Problem of positioning Paleogene Eurasia: a review, efforts to resolve the issue, implications for the India-Asia collision

Ali, Jason R. and Aitchison, Jonathan C. (2004). Problem of positioning Paleogene Eurasia: a review, efforts to resolve the issue, implications for the India-Asia collision. In P. Clift, W. Kuhnt, P. Wang and D. Hayes (Ed.), Continent–ocean interactions within the East Asia marginal seas (pp. 23-35) USA: American Geophysical Union Monograph Series. doi:10.1029/149GM02


Author Ali, Jason R.
Aitchison, Jonathan C.
Title of chapter Problem of positioning Paleogene Eurasia: a review, efforts to resolve the issue, implications for the India-Asia collision
Title of book Continent–ocean interactions within the East Asia marginal seas
Place of Publication USA
Publisher American Geophysical Union Monograph Series
Publication Year 2004
Sub-type Research book chapter (original research)
DOI 10.1029/149GM02
Series Geophysical Monograph Series
ISBN 9780875904146
9781118666067
Editor P. Clift
W. Kuhnt
P. Wang
D. Hayes
Volume number 149
Chapter number 2
Start page 23
End page 35
Total pages 19
Total chapters 17
Language eng
Formatted Abstract/Summary
Limitations with the 'stable Eurasia' paleomagnetic database (temporal and geographic coverage) create problems for tracing the Paleogene and Cretaceous position of Earth's largest continental plate. Consequently, modeling its punctuated
growth and assessing the associated tectonic processes, including basin formation along the southeastern and eastern margins, is hampered. A solution is presented in the form of a hybrid early Paleogene paleomagnetic pole (72.0°N, 177.9°E, A95 =7.9°) derived from three sets of newly generated data; 58-55 Ma and 50 ± 15 Ma basaltic lavas respectively from the Faroe Islands and Kyrgyzstan, and ~52 Ma sedimentary rocks from southern England. The India-Asia collision model is reviewed in light of the new stable Eurasia pole, seismic tomography data from the mantle below the Indian Ocean-Central Asia region, and recently published, largely field-based, data from the Yarlung-Tsangpo Suture Zone, Tibet.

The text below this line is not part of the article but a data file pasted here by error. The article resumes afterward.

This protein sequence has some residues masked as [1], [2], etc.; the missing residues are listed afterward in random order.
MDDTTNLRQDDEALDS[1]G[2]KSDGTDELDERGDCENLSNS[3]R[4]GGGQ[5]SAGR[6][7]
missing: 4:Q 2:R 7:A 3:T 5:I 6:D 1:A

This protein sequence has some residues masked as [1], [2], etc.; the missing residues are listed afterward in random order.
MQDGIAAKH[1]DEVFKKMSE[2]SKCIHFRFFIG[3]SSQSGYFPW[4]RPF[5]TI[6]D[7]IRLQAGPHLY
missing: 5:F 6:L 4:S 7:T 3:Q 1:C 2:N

We suggest firstly that between 65-55 Ma India collided with an equatorially located intra-oceanic arc.

Secondly, India continued to move north, although at a slower rate, eventually colliding with Eurasia ~30 Ma.

Thirdly, as a result of the collision, maximum shortening in Tibet was probably around 700 km. The principal benefit of a late Paleogene India-Asia collision concerns the reduced time between causal-event and orogenic response in East-SE Asia (the early-contact model, has a delay of >20 m.y., for example initiation of the Red River Fault). The late-collision scenario overcomes this problem, the response time being more similar to the young-active orogens operating today
(e.g., Central Japan, Taiwan, New Guinea and Timor)
Q-Index Code B1
Q-Index Status Provisional Code
Institutional Status Non-UQ

 
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Created: Wed, 29 Jul 2015, 13:48:16 EST by Helen Smith on behalf of School of Geography, Planning & Env Management